I was working at Hodges Figgis bookshop in Dublin while my future ex-husband finished his thesis on delivering video through noisy channels. I’d had little chance to use computers, and was hazy about his post-graduate research. When I found the first issue of _Wired_, it didn’t occur to me it might have any connection to his work. _Wired_ burbled with the promise of this World Wide Web, and I pored over it with the fizz of discovery, even though the typography was maddening. More than once I had to trace with my finger some distressed fuschia font as it wobbled from a lime-green background to the purple overleaf. I felt like a dyslexic with a treasure map.
Continue reading “ A Love Letter”

Strong Language

Engineers, scientists, and military officers often turn out good prose. Their sentences may not always be limpid, lyrical or arresting, but as writers they are capable of a clarity and precision that academics and marketers often can’t or won’t match. Their work demands it. When a software engineer writes vague instructions, her program breaks. When a scientist notes observations imprecisely, her experiment suffers. When a Green Beret commander gives a rambling order, his guys are put at risk.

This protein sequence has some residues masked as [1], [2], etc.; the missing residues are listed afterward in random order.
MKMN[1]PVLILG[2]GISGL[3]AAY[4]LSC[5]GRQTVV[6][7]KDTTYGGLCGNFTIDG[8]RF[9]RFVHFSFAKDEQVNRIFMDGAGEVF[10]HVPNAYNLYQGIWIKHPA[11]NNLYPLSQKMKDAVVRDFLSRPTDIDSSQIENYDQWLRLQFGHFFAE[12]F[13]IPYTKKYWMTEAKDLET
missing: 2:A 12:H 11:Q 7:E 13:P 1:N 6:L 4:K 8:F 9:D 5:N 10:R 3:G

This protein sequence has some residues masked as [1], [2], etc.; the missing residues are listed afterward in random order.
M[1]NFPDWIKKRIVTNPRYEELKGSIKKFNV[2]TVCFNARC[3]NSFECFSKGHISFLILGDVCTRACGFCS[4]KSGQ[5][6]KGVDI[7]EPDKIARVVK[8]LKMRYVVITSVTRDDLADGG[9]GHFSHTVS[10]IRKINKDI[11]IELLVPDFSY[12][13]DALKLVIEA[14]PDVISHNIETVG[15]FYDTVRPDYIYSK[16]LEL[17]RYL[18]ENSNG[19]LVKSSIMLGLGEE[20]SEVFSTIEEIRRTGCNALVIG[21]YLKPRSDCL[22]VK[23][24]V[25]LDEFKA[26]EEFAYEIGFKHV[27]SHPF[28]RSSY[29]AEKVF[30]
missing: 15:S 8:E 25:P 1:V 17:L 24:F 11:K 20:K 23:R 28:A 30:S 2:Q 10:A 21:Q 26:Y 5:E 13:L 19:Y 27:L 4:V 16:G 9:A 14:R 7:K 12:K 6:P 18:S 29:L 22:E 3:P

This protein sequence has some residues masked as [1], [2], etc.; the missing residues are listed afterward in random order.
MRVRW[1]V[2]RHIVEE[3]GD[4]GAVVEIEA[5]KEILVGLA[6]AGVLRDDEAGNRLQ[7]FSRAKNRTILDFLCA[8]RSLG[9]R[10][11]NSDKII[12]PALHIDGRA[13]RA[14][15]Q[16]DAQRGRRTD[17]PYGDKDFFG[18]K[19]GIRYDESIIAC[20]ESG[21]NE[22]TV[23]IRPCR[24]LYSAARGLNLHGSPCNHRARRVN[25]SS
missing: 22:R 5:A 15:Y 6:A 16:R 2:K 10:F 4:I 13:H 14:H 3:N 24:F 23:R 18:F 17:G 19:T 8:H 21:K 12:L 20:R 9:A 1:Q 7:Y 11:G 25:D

But a literary theorist who expresses his ideas in clear language betrays the “expert” mystery on which tenure depends. An MBA student who avoids crass jargon might fail for seeming not to know it. A marketer who relies on simple, direct language must know exactly what the product can do for the customer–and understanding that takes effort.